A Touch of Indian Yellow

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Dutch Master Van Gogh’s ‘Starry Night’ is amongst the most recognisable works of art in the world. A classic example of the European Post-Impressionism wave, few who look at it realise that this masterpiece has a strong touch of India in it. The bright yellow moon peeking through the swirling dark blue sky is an example of the famed ‘Indian Yellow’ used in art, for centuries.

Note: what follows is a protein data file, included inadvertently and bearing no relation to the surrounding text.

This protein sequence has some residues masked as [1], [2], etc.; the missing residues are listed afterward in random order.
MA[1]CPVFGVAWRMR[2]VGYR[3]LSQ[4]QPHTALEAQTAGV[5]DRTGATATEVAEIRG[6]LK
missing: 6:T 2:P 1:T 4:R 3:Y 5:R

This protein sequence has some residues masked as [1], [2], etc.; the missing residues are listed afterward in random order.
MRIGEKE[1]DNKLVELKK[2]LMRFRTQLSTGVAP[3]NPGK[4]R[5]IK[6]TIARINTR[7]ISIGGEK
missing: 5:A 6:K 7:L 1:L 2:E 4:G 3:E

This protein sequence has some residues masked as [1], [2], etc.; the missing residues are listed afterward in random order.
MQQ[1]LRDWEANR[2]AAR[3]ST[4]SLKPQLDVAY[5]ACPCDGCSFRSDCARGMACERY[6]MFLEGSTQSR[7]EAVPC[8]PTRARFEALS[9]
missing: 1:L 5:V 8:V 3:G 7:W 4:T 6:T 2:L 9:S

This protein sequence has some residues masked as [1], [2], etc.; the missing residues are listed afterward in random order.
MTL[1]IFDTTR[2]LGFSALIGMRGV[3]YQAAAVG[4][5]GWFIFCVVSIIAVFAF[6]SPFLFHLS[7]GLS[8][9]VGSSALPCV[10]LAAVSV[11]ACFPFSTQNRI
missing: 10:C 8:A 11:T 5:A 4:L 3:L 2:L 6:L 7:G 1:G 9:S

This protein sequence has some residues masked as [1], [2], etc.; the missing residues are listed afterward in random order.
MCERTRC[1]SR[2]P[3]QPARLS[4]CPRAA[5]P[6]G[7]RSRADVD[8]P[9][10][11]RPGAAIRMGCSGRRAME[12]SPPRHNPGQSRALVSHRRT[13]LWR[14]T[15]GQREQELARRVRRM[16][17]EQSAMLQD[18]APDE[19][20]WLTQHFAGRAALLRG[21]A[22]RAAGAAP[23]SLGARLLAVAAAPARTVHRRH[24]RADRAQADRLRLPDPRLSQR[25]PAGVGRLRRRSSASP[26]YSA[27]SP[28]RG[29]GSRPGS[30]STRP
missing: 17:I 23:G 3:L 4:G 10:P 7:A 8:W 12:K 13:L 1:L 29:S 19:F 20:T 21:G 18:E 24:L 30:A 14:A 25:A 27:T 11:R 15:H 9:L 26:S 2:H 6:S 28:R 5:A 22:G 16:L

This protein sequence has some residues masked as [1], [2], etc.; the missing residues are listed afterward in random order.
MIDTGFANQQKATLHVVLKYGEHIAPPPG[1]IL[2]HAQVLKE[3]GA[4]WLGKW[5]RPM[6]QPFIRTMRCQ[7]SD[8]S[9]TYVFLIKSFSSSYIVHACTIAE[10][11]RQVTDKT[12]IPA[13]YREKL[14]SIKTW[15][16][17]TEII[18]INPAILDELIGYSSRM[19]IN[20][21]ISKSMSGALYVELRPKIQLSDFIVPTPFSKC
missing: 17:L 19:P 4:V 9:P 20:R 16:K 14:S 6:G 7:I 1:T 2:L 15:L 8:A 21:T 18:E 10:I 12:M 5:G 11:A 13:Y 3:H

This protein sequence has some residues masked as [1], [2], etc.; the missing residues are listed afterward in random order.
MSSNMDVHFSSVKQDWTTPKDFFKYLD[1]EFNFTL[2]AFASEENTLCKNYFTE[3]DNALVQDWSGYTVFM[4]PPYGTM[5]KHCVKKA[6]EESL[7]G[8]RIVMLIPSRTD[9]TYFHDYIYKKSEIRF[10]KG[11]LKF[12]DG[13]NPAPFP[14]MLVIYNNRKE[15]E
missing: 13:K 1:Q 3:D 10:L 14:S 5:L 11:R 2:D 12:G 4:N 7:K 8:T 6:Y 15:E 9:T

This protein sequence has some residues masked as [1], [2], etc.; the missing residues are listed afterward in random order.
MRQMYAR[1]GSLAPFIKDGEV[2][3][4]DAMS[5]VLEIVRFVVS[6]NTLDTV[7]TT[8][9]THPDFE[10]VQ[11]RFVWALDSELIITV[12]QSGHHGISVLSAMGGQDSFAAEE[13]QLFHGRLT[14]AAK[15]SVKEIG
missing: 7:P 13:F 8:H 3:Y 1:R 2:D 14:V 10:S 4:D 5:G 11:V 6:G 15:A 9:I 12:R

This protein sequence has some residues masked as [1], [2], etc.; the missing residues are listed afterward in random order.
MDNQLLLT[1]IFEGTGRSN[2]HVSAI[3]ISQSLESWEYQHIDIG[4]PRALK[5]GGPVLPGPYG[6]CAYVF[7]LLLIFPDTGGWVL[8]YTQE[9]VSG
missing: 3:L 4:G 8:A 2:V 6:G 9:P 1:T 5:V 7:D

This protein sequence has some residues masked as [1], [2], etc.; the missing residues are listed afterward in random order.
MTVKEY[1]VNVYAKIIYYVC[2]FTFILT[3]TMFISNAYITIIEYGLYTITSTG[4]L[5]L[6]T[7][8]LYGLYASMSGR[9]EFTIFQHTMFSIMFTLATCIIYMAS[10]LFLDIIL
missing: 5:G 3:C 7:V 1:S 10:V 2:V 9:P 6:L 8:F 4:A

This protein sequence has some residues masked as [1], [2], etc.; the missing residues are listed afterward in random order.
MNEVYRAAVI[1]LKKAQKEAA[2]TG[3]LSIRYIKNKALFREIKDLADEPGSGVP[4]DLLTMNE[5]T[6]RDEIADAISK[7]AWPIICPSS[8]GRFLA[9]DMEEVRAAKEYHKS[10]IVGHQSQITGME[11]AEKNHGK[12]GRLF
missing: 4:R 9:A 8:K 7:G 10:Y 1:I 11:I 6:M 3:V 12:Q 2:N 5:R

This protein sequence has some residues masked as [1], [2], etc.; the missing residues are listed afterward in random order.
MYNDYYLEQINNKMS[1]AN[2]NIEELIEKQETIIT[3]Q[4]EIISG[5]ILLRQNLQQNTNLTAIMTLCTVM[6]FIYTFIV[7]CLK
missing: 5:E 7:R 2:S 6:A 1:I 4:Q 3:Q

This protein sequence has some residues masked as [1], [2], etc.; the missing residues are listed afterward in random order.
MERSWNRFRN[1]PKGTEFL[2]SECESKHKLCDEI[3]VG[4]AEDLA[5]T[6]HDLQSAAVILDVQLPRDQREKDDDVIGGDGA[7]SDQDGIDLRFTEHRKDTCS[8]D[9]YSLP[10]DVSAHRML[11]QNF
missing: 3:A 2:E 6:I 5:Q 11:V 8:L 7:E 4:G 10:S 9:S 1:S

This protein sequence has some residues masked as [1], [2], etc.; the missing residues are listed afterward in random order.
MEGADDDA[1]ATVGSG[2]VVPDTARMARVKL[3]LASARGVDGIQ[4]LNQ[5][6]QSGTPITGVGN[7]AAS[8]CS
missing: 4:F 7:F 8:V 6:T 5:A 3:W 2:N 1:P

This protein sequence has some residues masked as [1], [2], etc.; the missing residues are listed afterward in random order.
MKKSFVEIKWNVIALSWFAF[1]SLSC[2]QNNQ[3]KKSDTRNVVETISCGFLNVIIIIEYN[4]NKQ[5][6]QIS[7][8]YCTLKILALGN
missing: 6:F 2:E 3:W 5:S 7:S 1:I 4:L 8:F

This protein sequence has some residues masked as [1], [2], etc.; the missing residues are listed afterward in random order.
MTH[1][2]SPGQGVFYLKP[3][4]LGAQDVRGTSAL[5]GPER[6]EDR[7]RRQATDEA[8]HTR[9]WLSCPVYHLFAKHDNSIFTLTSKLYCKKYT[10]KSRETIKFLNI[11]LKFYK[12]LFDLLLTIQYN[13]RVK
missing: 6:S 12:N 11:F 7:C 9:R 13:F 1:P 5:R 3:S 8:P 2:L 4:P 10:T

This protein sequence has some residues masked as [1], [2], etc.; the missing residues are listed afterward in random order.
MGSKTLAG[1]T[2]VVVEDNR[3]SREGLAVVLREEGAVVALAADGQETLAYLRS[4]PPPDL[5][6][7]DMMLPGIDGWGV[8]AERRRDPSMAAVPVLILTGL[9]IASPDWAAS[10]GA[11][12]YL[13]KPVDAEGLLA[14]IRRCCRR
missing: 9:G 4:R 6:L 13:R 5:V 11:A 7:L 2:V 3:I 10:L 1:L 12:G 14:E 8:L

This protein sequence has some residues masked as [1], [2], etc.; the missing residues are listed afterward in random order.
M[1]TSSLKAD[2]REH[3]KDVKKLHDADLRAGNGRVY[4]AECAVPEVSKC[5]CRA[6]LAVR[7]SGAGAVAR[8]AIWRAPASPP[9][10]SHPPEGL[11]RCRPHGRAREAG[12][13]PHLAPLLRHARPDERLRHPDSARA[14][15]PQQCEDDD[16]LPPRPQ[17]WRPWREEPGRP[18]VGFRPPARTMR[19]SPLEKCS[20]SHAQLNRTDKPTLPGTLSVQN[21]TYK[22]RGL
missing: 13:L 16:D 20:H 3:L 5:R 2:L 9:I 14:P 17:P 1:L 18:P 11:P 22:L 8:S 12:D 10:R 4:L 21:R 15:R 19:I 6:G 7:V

The story of the vibrant yellow pigment, which seems to have been created to fulfil all the stereotypes about India as a land of colours and light, is a fascinating blend of legend, art and science. it has as many names as legends associated with it! Called Purrée, Purèe, Purrhée, Piuri, Peori, Peoree, Pwree, Gogoli, Gaugil, Gogili, Monghyr Puri, Jaune Indien, Indischgelb, it is also amongst the most mysterious pigments to reach the artists’ palette. A natural organic pigment, it was valued for its warm colour, transparency and lightfastness.

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